Posted on Tuesday, December 21st, 2010 by Germain Lussier
Watching Exit Through the Gift Shop elicits an almost Kübler-Ross reaction from its audience. After the film’s release, Banksy did very little – if any – press about it. In a new interview, though, he states the film is 100% truthful, talks about documentary filmmakers as being “punk” and hints at another movie in his future. Read all about it after the jump.
Note: This article contains possible spoilers for Exit Through The Gift Shop.
In my estimation, there are four stages to the process of watching the film. The first is Interest. You’re watching a film about street art, something most of us know little about. The second is Envy. Not only does the film’s main subject, Thierry Guetta, get to live in this world but he gets to meet Banksy, the eventual director, who just happens to be the most illusive and famous man in this niche of art. The third is Amazement. When the film flips on its head and everything you’ve learned comes into question, you’ll be blown away. And the final stage is Disbelief. After finishing the film and knowing a little about it, you second guess whether or not Banksy has pulled a fast one on us. Is Thierry Guetta, aka Mr. Brainwash, for real? Or is he just the latest piece of art created by Banksy?
In an e-mail interview with All These Wonderful Things (Thanks to The Film Stage for the heads up) Banksy not only discussed the legitimacy of the film, but film as an art form and the reception of the movie.
Here’s what he had to say about the film’s truthfulness.
Obviously the story is bizarre, that’s why I made a film about it, but I’m still shocked by the level of skepticism. I guess I have to accept that people think I’m full of shit. But I’m not clever enough to have invented Mr. Brainwash, even the most casual on-line research confirms that.
Ordinarily I wouldn’t mind if people believe me or not, but the film’s power comes from the fact it’s all 100% true. This is from the frontline, this is watching an art form self-combust in front of you. Told by the people involved. In real time. This is a very real film about what it means to ‘keep it real’.
Besides, if the movie was a carefully scripted prank you can be sure I would’ve given myself some better lines. I would’ve meticulously planned my spontaneous off-the-cuff remarks. I love that famous Jack Benny come-back to a heckler – “You wouldn’t say that if my writers were here.” But I’ve always wondered – did his writers tell him to say that?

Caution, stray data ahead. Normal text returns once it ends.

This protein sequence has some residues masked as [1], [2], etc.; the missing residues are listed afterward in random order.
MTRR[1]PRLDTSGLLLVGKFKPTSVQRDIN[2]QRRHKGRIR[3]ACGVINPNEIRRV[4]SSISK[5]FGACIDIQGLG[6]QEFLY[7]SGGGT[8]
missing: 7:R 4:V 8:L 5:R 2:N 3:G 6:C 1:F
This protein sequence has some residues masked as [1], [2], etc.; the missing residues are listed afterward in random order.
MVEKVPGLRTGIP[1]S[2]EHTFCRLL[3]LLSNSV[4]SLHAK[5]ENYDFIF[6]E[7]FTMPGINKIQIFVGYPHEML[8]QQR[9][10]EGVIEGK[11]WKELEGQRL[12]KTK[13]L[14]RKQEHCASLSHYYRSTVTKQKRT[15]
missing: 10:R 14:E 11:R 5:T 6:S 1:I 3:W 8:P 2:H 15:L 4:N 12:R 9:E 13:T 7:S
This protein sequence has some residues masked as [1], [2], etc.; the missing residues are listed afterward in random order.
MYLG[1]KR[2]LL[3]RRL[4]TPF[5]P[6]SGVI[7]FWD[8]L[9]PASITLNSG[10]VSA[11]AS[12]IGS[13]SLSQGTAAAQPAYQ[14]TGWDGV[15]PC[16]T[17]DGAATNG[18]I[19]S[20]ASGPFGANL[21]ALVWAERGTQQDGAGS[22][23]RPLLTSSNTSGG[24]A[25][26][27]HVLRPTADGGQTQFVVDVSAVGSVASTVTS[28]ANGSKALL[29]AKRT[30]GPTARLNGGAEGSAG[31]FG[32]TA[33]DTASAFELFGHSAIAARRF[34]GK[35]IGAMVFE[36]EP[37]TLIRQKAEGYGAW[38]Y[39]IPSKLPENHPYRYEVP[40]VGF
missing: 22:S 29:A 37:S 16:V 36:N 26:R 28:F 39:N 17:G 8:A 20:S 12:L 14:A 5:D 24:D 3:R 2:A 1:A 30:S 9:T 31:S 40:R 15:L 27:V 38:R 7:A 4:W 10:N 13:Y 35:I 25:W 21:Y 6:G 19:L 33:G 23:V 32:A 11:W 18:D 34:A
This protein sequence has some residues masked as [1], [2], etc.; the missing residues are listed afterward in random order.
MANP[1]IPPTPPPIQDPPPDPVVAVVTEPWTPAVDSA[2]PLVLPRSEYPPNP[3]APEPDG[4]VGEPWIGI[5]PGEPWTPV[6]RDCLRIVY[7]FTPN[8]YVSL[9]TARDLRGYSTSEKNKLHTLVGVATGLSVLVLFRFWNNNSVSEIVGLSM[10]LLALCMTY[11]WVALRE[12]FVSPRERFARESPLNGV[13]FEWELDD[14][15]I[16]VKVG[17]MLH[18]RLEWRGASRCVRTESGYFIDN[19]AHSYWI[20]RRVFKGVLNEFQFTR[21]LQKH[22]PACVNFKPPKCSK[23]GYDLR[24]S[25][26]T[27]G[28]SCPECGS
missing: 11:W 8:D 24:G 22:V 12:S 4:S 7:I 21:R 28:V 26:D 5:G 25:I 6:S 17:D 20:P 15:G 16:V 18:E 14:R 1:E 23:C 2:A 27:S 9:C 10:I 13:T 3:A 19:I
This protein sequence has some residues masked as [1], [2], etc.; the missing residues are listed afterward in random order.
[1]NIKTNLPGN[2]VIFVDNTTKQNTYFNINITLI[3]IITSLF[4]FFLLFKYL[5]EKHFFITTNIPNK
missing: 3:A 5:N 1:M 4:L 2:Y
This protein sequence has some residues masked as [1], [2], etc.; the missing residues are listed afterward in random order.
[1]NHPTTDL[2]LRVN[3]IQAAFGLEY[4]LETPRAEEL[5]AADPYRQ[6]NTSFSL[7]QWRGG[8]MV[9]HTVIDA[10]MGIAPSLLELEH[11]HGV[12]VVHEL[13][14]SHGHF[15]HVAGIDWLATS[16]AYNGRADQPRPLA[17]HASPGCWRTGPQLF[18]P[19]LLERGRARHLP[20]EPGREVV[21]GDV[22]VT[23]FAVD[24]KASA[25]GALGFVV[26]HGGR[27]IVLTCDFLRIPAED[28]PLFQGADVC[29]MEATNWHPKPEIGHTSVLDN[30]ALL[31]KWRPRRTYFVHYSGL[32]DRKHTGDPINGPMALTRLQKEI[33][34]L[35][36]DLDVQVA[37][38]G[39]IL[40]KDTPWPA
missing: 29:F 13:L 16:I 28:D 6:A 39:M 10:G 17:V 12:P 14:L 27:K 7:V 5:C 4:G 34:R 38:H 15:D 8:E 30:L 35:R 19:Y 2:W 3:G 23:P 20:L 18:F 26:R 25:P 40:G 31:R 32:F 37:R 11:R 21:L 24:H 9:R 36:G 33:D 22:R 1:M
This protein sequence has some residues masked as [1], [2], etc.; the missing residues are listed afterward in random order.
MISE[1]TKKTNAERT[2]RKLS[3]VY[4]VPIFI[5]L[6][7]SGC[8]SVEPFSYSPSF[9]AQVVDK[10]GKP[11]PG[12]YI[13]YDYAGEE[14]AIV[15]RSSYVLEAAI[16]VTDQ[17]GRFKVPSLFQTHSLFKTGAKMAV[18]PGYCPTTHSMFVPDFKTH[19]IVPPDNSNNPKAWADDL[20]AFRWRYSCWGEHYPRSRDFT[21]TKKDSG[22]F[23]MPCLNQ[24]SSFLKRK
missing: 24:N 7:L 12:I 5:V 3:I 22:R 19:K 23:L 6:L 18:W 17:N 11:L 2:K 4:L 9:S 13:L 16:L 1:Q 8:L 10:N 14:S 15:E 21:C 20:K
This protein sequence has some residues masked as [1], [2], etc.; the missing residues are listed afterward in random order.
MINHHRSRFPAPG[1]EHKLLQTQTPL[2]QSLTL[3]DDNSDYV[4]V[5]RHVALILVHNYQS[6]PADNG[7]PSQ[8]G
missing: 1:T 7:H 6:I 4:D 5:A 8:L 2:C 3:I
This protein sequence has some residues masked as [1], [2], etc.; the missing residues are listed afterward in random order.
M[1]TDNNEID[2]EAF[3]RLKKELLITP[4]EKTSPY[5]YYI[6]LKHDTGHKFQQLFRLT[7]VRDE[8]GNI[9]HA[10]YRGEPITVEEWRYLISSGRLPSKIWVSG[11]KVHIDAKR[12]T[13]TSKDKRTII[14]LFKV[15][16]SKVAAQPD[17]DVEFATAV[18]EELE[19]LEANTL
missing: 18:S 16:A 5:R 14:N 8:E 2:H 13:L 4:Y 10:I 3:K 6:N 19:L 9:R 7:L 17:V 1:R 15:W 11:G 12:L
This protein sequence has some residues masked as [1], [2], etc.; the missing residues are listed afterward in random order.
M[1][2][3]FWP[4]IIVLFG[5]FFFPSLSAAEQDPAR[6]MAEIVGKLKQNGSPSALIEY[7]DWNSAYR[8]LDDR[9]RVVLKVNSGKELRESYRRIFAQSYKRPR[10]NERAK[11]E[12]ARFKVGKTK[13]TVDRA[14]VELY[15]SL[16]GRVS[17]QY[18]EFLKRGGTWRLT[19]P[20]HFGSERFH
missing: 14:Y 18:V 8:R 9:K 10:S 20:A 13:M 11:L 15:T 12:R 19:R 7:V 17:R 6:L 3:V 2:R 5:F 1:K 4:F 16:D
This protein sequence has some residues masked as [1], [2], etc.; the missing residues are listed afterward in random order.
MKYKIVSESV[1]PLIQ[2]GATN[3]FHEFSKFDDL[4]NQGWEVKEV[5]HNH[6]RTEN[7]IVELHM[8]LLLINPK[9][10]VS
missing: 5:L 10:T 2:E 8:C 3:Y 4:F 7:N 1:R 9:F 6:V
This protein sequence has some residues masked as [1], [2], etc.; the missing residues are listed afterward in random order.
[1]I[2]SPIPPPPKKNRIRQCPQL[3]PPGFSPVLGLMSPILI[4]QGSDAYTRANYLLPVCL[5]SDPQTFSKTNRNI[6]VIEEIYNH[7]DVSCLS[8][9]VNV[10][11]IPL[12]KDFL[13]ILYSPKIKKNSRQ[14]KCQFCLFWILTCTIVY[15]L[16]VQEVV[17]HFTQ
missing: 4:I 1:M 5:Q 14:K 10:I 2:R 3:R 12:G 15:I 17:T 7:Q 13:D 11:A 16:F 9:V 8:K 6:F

Banksy has actually never seen the film with an audience, but he did see the trailer with an audience.
Unfortunately I haven’t seen it with an audience. The nearest I got was going to the cinema to see ‘Precious’. They played my trailer beforehand and someone two rows in front shouted ‘OH MY GOD, BANKSY IS SUCH A SELL-OUT’ and I shrank into my seat.
He also is a huge fan of the documentary genre as a whole.
I’m from a generation for whom documentary isn’t a dirty word. It doesn’t have to mean endless shots of penguins set to classical music. Michael Moore and Morgan Spurlock seemed completely punk to me. And the most punk thing of all was they brought their story undiluted to the multiplex.
Documentaries have an important role in recording culture that’s unlikely to make it into the history books. DOGTOWN AND Z-BOYS was the Bill of Rights for skate culture. Having said that, my film was never going to be an authoritative history of street art. Or even an authoritative history of the selling-out of street art. We realized halfway through the edit that the ending needed to be as unresolved as possible. I’ve learnt from experience that a painting isn’t finished when you put down your brush – that’s when it starts. The public reaction is what supplies meaning and value. Art comes alive in the arguments you have about it. If we’ve done our job properly with EXIT, then the best part of the entire movie is the conversation in the car park afterwards.
Finally Banksy talked film as a medium and whether or not he’d like to make another movie.
The art I make is similar to film – my paintings are essentially freeze frames from movies that are playing in my head. I think its pretty clear that film is the pre-eminent art form of our age. If Michaelangelo or Leonardo Da Vinci were alive today they’d be making Avatar, not painting a chapel. Film is incredibly democratic and accessible, it’s probably the best option if you actually want to change the world, not just re-decorate it.
Banksy is certainly the kind of artist who prides himself on trying “to change the world, not just re-decorate it” so maybe he’s going to get back into film soon.
There’s more to the interview, such as his thoughts on how his anonymity helped or hurt the film, so definitely head to All These Wonderful Things and check it out.
Exit Through The Gift Shop is probably going to end up being my favorite movie of the year and I’ve never felt that it was fake. There was just too much going on. Too much footage collected over too long a period of time. Plus, Mr. Brainwash is an artist whose work I’d seen without knowing it before the film. If it was a ruse, it was a ruse a decade in the making.
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